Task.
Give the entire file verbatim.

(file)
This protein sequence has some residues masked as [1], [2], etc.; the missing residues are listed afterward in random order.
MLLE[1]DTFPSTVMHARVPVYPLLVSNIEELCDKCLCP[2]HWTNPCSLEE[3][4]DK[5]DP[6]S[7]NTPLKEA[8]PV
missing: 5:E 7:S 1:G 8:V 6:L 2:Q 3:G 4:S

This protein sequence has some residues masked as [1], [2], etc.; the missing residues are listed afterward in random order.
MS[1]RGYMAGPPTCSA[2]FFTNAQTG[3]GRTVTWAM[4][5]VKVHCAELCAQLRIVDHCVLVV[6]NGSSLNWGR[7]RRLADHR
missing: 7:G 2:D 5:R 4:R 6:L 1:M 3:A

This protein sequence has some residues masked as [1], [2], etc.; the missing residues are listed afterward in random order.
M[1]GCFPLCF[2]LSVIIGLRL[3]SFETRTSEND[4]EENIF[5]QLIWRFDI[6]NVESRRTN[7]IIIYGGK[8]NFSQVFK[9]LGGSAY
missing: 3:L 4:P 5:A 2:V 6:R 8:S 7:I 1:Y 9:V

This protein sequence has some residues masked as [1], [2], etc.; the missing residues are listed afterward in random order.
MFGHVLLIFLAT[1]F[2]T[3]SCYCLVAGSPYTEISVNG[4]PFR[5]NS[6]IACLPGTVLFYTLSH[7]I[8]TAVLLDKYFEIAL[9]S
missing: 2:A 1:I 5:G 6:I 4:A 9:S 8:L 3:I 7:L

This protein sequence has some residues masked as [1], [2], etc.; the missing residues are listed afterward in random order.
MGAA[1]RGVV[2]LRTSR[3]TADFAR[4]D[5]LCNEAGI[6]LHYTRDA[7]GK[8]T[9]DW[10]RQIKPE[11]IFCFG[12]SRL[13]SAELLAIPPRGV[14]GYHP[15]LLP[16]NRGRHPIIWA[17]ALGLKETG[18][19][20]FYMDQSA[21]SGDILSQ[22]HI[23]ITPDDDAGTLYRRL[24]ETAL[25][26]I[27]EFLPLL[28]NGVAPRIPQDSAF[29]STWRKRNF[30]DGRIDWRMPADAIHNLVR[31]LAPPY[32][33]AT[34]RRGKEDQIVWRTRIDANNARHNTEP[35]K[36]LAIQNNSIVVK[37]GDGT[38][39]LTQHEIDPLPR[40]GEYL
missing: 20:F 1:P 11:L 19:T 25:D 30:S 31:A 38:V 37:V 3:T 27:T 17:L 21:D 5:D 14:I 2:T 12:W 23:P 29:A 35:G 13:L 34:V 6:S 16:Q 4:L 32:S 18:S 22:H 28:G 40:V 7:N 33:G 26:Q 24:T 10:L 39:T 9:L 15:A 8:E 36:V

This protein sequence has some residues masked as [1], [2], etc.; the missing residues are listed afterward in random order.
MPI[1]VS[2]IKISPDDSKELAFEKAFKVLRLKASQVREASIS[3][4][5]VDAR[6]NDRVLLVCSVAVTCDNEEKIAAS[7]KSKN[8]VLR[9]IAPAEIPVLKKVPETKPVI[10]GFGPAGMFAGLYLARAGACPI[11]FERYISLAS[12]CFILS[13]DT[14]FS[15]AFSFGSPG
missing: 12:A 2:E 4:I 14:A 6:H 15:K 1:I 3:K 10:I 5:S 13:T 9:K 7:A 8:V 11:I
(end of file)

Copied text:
This protein sequence has some residues masked as [1], [2], etc.; the missing residues are listed afterward in random order.
MLLE[1]DTFPSTVMHARVPVYPLLVSNIEELCDKCLCP[2]HWTNPCSLEE[3][4]DK[5]DP[6]S[7]NTPLKEA[8]PV
missing: 5:E 7:S 1:G 8:V 6:L 2:Q 3:G 4:S

This protein sequence has some residues masked as [1], [2], etc.; the missing residues are listed afterward in random order.
MS[1]RGYMAGPPTCSA[2]FFTNAQTG[3]GRTVTWAM[4][5]VKVHCAELCAQLRIVDHCVLVV[6]NGSSLNWGR[7]RRLADHR
missing: 7:G 2:D 5:R 4:R 6:L 1:M 3:A

This protein sequence has some residues masked as [1], [2], etc.; the missing residues are listed afterward in random order.
M[1]GCFPLCF[2]LSVIIGLRL[3]SFETRTSEND[4]EENIF[5]QLIWRFDI[6]NVESRRTN[7]IIIYGGK[8]NFSQVFK[9]LGGSAY
missing: 3:L 4:P 5:A 2:V 6:R 8:S 7:I 1:Y 9:V

This protein sequence has some residues masked as [1], [2], etc.; the missing residues are listed afterward in random order.
MFGHVLLIFLAT[1]F[2]T[3]SCYCLVAGSPYTEISVNG[4]PFR[5]NS[6]IACLPGTVLFYTLSH[7]I[8]TAVLLDKYFEIAL[9]S
missing: 2:A 1:I 5:G 6:I 4:A 9:S 8:L 3:I 7:L

This protein sequence has some residues masked as [1], [2], etc.; the missing residues are listed afterward in random order.
MGAA[1]RGVV[2]LRTSR[3]TADFAR[4]D[5]LCNEAGI[6]LHYTRDA[7]GK[8]T[9]DW[10]RQIKPE[11]IFCFG[12]SRL[13]SAELLAIPPRGV[14]GYHP[15]LLP[16]NRGRHPIIWA[17]ALGLKETG[18][19][20]FYMDQSA[21]SGDILSQ[22]HI[23]ITPDDDAGTLYRRL[24]ETAL[25][26]I[27]EFLPLL[28]NGVAPRIPQDSAF[29]STWRKRNF[30]DGRIDWRMPADAIHNLVR[31]LAPPY[32][33]AT[34]RRGKEDQIVWRTRIDANNARHNTEP[35]K[36]LAIQNNSIVVK[37]GDGT[38][39]LTQHEIDPLPR[40]GEYL
missing: 20:F 1:P 11:L 19:T 25:D 30:S 31:A 38:V 37:V 3:T 27:T 17:L 21:D 5:D 14:I 2:T 12:W 23:P 29:A 35:G 13:L 34:V 6:S 16:Q 4:L 32:S 18:S 22:H 28:G 40:V 7:N 33:G 26:Q 24:T 10:L 39:T 9:L 15:A 8:E 36:V

This protein sequence has some residues masked as [1], [2], etc.; the missing residues are listed afterward in random order.
MPI[1]VS[2]IKISPDDSKELAFEKAFKVLRLKASQVREASIS[3][4][5]VDAR[6]NDRVLLVCSVAVTCDNEEKIAAS[7]KSKN[8]VLR[9]IAPAEIPVLKKVPETKPVI[10]GFGPAGMFAGLYLARAGACPI[11]FERYISLAS[12]CFILS[13]DT[14]FS[15]AFSFGSPG
missing: 12:A 2:E 4:I 14:A 6:H 15:K 1:I 3:K 10:I 5:S 13:T 9:K 7:A 8:V 11:I